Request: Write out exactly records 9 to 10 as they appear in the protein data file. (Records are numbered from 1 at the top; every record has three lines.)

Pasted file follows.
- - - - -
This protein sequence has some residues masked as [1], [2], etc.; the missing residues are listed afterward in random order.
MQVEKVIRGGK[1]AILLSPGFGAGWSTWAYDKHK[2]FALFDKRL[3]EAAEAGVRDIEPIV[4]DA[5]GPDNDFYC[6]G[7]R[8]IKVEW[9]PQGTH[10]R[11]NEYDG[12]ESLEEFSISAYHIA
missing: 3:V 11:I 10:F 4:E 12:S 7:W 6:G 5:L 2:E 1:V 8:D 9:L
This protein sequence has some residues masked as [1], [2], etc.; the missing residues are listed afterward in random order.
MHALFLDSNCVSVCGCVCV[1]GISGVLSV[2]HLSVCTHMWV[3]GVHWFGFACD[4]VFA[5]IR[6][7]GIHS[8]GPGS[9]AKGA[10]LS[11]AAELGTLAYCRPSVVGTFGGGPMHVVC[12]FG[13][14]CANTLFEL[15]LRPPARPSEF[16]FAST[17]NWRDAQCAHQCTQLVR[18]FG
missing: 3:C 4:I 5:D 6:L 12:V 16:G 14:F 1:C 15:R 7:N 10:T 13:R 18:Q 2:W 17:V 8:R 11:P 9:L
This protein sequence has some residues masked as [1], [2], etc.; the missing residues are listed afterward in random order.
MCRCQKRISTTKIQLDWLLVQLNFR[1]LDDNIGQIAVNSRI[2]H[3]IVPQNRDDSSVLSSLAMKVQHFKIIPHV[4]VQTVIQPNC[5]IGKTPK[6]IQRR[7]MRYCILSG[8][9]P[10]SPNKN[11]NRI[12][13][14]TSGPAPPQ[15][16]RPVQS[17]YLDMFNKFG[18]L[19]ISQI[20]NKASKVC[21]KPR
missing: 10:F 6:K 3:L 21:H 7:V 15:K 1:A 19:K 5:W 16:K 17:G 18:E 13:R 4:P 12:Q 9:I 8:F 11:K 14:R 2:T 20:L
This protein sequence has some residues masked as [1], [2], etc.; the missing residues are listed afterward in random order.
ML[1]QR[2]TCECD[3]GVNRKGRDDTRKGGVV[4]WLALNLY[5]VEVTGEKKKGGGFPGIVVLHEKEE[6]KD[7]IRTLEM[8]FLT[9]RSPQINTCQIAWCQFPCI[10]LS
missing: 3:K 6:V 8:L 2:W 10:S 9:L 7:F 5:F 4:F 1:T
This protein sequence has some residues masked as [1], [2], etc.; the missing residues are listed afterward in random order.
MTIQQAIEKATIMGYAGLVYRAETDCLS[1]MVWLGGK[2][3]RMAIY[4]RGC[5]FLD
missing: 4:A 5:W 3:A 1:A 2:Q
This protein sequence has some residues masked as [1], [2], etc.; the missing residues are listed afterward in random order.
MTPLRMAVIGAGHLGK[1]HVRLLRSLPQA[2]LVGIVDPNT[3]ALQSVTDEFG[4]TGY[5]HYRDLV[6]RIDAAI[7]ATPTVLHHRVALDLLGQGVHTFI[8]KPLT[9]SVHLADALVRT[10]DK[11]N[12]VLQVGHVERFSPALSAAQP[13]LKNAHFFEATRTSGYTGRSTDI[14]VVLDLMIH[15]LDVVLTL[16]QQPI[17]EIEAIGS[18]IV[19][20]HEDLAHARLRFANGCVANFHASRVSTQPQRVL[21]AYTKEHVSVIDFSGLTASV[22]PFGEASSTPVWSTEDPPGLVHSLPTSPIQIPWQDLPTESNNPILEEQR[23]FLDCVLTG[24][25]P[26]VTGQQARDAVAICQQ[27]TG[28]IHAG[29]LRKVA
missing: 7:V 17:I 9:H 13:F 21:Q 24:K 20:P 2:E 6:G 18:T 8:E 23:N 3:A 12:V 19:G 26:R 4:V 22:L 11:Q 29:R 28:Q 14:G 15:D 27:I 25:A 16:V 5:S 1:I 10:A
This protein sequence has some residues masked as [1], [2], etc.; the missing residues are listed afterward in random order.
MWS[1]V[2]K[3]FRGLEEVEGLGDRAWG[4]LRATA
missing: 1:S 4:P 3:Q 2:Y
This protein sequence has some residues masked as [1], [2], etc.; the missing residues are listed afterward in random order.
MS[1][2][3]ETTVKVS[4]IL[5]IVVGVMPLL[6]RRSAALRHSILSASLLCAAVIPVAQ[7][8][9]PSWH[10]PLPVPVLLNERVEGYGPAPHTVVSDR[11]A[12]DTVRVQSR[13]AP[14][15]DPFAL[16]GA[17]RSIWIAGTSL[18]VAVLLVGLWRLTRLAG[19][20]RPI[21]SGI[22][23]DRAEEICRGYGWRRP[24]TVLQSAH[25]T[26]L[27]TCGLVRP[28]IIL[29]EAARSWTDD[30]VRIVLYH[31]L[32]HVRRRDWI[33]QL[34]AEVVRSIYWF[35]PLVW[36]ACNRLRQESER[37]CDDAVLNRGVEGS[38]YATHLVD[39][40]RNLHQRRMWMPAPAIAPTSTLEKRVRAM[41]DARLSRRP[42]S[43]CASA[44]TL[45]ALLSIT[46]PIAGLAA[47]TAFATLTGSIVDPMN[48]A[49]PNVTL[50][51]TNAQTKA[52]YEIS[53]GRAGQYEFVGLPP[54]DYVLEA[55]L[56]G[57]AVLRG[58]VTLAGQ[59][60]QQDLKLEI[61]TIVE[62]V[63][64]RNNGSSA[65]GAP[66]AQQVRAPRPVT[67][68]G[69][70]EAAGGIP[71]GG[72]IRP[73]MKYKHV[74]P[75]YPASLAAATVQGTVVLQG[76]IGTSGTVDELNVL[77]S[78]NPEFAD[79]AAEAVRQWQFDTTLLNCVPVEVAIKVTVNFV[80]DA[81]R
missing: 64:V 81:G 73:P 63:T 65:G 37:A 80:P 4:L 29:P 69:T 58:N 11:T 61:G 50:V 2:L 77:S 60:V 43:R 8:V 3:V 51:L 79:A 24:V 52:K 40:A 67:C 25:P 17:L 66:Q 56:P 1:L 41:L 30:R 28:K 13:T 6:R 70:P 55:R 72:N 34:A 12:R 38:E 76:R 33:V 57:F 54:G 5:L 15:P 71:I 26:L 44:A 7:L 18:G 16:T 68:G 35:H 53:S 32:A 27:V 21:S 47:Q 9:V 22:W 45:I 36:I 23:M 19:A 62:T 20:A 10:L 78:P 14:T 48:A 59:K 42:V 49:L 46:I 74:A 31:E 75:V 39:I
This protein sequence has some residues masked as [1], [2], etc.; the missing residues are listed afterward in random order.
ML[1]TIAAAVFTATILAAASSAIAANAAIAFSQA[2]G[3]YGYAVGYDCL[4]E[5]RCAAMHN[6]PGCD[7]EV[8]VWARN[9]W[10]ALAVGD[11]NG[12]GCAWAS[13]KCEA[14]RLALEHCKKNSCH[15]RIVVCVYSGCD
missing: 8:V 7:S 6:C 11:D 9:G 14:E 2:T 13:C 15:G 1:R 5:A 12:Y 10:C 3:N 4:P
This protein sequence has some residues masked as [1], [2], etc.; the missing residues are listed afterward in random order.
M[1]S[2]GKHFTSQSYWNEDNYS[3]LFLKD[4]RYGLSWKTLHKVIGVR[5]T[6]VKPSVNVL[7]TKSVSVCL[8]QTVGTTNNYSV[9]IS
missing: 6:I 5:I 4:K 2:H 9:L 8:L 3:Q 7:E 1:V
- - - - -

This protein sequence has some residues masked as [1], [2], etc.; the missing residues are listed afterward in random order.
ML[1]TIAAAVFTATILAAASSAIAANAAIAFSQA[2]G[3]YGYAVGYDCL[4]E[5]RCAAMHN[6]PGCD[7]EV[8]VWARN[9]W[10]ALAVGD[11]NG[12]GCAWAS[13]KCEA[14]RLALEHCKKNSCH[15]RIVVCVYSGCD
missing: 8:V 7:S 6:C 11:D 9:G 14:E 2:T 13:C 15:G 1:R 5:A 12:Y 10:C 3:N 4:P
This protein sequence has some residues masked as [1], [2], etc.; the missing residues are listed afterward in random order.
M[1]S[2]GKHFTSQSYWNEDNYS[3]LFLKD[4]RYGLSWKTLHKVIGVR[5]T[6]VKPSVNVL[7]TKSVSVCL[8]QTVGTTNNYSV[9]IS
missing: 6:I 5:I 4:K 2:H 9:L 8:L 3:Q 7:E 1:V